XHTML Inband Images

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XHTML Inband Images is a way to embed images into an XHTML Jabber message that do not originate from an HTTP server, they are separately downloadable using File transfer.

SI-PUB defines a way to advertise file transfers. One of the ways is to include the advertisement inside a message. If this is combined with a future SI-PUB URI like "xmpp:alice@example.com?sipub=image.jpg", then we can have a completely XMPP/Jabber based method to do inband images.

An example message doing this would be:

 <message from='romeo@montague.net/pda' to='juliet@capulet.com'>
   <body>A rose</body>
   <html xmlns='http://jabber.org/protocol/xhtml-im'>
     <body xml:lang='en-US' xmlns='http://www.w3.org/1999/xhtml'>
        A <img src="xmpp:romeo@montague.net/pda?sipub=publish-0123" alt="rose"/>.
     </body>
   </html>
   <sipub xmlns='http://jabber.org/protocol/si-pub'
       id='publish-0123'
       mime-type='text/plain'
       profile='http://jabber.org/protocol/si/profile/file-transfer'>
     <file xmlns='http://jabber.org/protocol/si/profile/file-transfer'
           name='rose.jpg'
           size='1024'
           date='2005-07-21T11:21Z'>
       <desc>A rose</desc>
     </file>
   </sipub>
 </message>

From that a client could then use the protocol defined in SI-PUB to retrieve the image.

Open questions are:

 * What protocol needs to be defined to allow inband images to be received if the sender is offline?
 * Do we want thumbnail generation like what's mentioned below?

Note What follows was the original proposol for inband images.

Email already does something similar to this in multipart/related emails where the images are attached to the email and refered to in the img tags with a cid (content id).

e.g. <img src="cid:123456789">

We define a way of attaching auxiliary objects to the <message/>. One type of these objects is an "imbedded object" which is retrievable via Jabber File Transfer mechanizms.

Before any attempt to use the iobj protocol, client should check (using disco) if the recipient also supports iobj. If not, sender should not use the protocol, to not waste bandwidth.

TODO: define disco queries here

An example of protocol flow follows:

1. Sender sends the message containing in-line image.

 <message type='chat' from='src@example.com/client' to='dest@example.com'>
     <body>Hello mate :-)</body>
     <html xmlns='http://jabber.org/protocol/xhtml-im'>
         <body xmlns='http://www.w3.org/1999/xhtml'>
             Hello mate <img src='cid:id1'/>
         </body>
     </html>
     <obj xmlns='http://jabber.org/protocol/iobj' cid='id1' id='552da749930852c69ae5d2141d3766b1'/>
 </message>

"cid" is used as this is an already defined method in RFC2392 for related content linking. "id" is the file hash of the file which matches the hash later defined in the file transfer protocol, this can be used as a unique caching identifier so imbedded objects only need be transferred once.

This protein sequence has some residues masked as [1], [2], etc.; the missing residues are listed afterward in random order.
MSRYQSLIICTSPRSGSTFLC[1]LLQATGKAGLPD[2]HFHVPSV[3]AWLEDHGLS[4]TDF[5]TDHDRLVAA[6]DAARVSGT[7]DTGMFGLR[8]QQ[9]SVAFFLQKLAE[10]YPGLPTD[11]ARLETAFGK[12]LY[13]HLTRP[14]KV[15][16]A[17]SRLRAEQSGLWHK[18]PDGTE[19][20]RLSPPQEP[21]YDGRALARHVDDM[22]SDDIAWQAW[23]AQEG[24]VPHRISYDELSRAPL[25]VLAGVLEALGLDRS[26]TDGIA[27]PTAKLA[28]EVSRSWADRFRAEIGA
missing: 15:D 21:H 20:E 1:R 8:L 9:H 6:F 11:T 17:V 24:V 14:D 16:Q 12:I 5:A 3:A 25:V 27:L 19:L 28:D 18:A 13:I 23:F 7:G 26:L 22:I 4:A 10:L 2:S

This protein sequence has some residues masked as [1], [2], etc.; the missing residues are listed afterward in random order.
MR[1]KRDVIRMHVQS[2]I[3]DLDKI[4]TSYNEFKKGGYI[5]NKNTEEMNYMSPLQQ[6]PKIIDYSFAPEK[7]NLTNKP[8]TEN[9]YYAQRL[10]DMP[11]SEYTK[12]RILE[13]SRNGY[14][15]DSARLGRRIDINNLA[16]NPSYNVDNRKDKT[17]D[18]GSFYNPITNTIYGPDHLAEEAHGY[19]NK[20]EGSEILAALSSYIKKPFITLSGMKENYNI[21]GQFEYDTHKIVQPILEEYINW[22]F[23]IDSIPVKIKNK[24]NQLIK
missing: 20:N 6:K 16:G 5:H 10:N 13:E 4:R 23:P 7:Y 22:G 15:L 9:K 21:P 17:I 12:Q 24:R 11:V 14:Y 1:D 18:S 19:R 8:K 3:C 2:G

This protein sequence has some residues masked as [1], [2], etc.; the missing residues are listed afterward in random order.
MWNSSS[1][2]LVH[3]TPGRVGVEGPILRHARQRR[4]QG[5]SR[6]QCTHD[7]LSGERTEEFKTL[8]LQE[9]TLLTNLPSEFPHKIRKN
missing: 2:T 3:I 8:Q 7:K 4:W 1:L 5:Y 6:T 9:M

2. Client requests offering of the file in question

 <iq type='set' from='dest@example.com/res' to='src@example.com/client' id='iobj1'>
     <get xmlns='http://jabber.org/protocol/iobj' id='552da749930852c69ae5d2141d3766b1'/>
 </iq>

3. Client responds with result or error

 <iq type='result' from='src@example.com/client' to='dest@example.com/res' id='iobj1'/>

4. src@example.com starts an SI file transfer offering of the file in question (JEP-0096).

Possible extensions:

1. File informations

Sometimes the image attached is large and we may want a preview of wgat we will get. So if the sender supports disco iobj#info extension, client could get file information first, before trying to fetch the file:

 <iq type='get' from='dest@example.com/res' to='src@example.com/client' id='iobj2'>
     <info xmlns='http://jabber.org/protocol/iobj' id='552da749930852c69ae5d2141d3766b1'/>
 </iq>

With a response of:

 <iq type='result' from='dest@example.com/res' to='src@example.com/client' id='iobj2'>
     <info xmlns='http://jabber.org/protocol/iobj' id='552da749930852c69ae5d2141d3766b1'>
         <type>image/gif</type>
         <size>123432</size>
         <width>12</width>
         <height>12</height>
     </info>
 </iq>

2. Thumbnail generation

If client decides that the image is to large to fetch and display it immediately, it could ask user for confirmation or if sender supports disco iobj#thumbs extension, client could request a thumbnail:

 <iq type='get' from='dest@example.com/res' to='src@example.com/client' id='iobj3'>
     <thumb xmlns='http://jabber.org/protocol/iobj' id='552da749930852c69ae5d2141d3766b1'>
         <type>image/gif</type>
         <width>32</width>
         <height>16</height>
     </thumb>
 </iq>

Sender responds with available thumbnails (possibly nearest requested)

 <iq type='result' from='src@example.com/client' to='dest@example.com/res' id='iobj3'>
     <thumbs xmlns='http://jabber.org/protocol/iobj'>
         <thumb type='image/gif' width='32' height='16' id='322da749930852c69ae5d4141d3866c1'/>
         <thumb type='image/jpeg' width='64' height='64' id='122da749930852c45ae5d4141d3866a1'/>
     </thumbs>
 </iq>

Recipient requests thumbnail using iobj protocol

 <iq type='set' from='dest@example.com/res' to='src@example.com/client' id='iobj4'>
     <get xmlns='http://jabber.org/protocol/iobj' id='322da749930852c69ae5d4141d3866c1'/>
 </iq>
 <iq type='result' from='src@example.com/client' to='dest@example.com/res' id='iobj4'/>

If the user decides to view the whole image (e.g. clicks on the thumbnail) client gets the file using the file id from the <obj/> of the <message/>